Applying for a credit card can have a negative impact on your score temporarily. That’s because credit reporting agencies view credit applications as a potential sign of money trouble. Even just one hard credit inquiry can drop your credit score in the short term. However, if you keep your debt low and make regular payments, your score will move higher.

How many credit cards should I have?

So how many credit cards should you have? There’s no one-size-fits-all answer.

“There is no absolute number for too many or the right number of credit cards,” says Freddie Huynh, vice president of data optimization at the digital personal finance company, Freedom Financial Network.

“The key is to use the cards responsibly, which means to charge no more than you can pay off in full, every month, and on time – period,” Huynh says. “That goes whether you have one or many credit cards. Too many cards may be one card if you aren’t able to do this.”

Nevertheless, most adults need one credit card that they can manage responsibly, according to Huynh. Multiple cards typically are not necessary, he says,

Virji notes that having at least one card “makes sense to provide flexibility in case of an emergency or for large expenses that you’d like to spread out over time.” However, he points out that you won’t be able to access the benefits that come with multiple cards, he says.

How many credit cards you should have depends on what you need from them. Rewards and store cards can come with several perks, like sign-on bonuses, cash-back offers, free meals at restaurants, and more.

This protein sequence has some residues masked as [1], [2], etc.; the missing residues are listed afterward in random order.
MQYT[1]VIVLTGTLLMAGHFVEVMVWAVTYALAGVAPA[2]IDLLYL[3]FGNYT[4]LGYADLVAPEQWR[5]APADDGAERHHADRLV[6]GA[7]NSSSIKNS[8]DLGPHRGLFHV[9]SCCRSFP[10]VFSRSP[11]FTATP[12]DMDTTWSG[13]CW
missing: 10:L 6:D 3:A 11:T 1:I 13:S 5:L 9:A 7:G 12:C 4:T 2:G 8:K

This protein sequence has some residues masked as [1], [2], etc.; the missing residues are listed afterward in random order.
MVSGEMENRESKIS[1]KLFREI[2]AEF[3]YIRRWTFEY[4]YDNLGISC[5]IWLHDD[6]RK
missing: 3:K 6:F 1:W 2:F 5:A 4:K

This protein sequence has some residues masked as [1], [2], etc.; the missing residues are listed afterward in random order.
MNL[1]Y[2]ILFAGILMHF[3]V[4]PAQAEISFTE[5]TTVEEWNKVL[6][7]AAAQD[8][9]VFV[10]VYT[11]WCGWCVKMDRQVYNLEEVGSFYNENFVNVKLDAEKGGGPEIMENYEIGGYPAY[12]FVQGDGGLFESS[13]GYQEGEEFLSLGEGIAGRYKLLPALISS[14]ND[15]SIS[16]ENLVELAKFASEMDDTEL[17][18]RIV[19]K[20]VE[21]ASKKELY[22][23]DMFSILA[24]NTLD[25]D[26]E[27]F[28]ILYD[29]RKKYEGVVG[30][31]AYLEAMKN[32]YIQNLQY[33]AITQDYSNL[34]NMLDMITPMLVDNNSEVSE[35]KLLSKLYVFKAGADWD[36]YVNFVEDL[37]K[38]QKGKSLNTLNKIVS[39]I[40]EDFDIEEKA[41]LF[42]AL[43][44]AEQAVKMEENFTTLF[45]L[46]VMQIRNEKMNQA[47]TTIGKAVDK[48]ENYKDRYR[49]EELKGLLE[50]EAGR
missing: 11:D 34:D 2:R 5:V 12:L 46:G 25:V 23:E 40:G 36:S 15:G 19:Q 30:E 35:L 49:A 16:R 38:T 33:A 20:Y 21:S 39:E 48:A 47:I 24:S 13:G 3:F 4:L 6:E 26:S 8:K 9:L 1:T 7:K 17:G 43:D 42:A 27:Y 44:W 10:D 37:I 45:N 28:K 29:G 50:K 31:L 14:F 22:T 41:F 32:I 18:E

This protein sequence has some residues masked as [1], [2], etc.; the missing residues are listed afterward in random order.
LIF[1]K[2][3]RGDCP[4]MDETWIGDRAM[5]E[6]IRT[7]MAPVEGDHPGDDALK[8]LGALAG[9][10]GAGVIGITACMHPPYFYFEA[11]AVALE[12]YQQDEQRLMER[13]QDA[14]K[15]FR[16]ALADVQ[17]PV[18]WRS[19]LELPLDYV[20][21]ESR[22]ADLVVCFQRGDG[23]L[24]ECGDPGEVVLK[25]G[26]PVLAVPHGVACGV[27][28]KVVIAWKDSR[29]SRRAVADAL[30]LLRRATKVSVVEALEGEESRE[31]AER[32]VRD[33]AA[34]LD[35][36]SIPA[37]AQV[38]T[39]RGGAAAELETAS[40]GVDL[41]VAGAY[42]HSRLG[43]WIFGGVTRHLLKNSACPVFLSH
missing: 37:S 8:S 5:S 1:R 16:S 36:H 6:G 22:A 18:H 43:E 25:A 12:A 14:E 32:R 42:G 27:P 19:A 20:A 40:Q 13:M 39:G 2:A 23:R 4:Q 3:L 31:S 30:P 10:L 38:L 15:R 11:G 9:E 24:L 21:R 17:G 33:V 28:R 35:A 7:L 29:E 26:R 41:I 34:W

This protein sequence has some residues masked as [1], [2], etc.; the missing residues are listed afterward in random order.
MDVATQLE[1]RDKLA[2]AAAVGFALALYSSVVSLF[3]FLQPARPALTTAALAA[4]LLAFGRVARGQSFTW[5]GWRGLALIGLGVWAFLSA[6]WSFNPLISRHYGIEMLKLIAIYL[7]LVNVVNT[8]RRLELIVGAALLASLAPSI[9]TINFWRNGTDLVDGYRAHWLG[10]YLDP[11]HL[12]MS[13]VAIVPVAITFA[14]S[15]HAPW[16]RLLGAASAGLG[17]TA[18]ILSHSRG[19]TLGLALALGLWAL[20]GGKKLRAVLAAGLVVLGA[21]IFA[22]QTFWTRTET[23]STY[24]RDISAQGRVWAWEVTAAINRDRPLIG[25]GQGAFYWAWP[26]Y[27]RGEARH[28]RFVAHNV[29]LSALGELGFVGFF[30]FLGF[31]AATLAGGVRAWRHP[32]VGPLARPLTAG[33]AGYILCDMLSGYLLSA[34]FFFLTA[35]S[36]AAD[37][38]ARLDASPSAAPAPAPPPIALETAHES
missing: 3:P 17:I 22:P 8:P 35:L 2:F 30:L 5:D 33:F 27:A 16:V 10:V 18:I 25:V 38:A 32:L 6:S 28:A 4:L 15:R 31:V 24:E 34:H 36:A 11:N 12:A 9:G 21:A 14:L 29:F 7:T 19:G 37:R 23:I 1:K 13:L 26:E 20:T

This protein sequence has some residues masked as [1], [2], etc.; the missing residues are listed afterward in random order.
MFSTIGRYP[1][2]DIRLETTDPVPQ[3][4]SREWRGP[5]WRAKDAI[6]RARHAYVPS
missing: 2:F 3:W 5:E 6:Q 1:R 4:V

“If, for instance, a card comes from a retailer that offers free shipping with the card (which is not available with purchases made with another card), and you order enough times throughout a year that you know you’ll use and benefit from that, it could be worthwhile, “Huynh says. “Such a card also could be advantageous to someone interested in associated promotions, coupons, and sales.”

If juggling several store and rewards cards seems like too much for you, you may want to stick to only a couple of cards. However, if you know you’re capable, you can take advantage of a lot of great perks with a larger number. For most people, it’s about striking a balance and remembering the value of growing your credit score.

“The better you are at managing your credit limits, the higher your credit score will be, allowing you to accomplish your more meaningful financial goals,” Virji says.

How to choose the right credit cards for you

There’s a credit card available no matter what your goals are or where you are in building your credit. It helps to know a few basic types of credit cards to help you apply for the right one. Here’s a few types to get you started: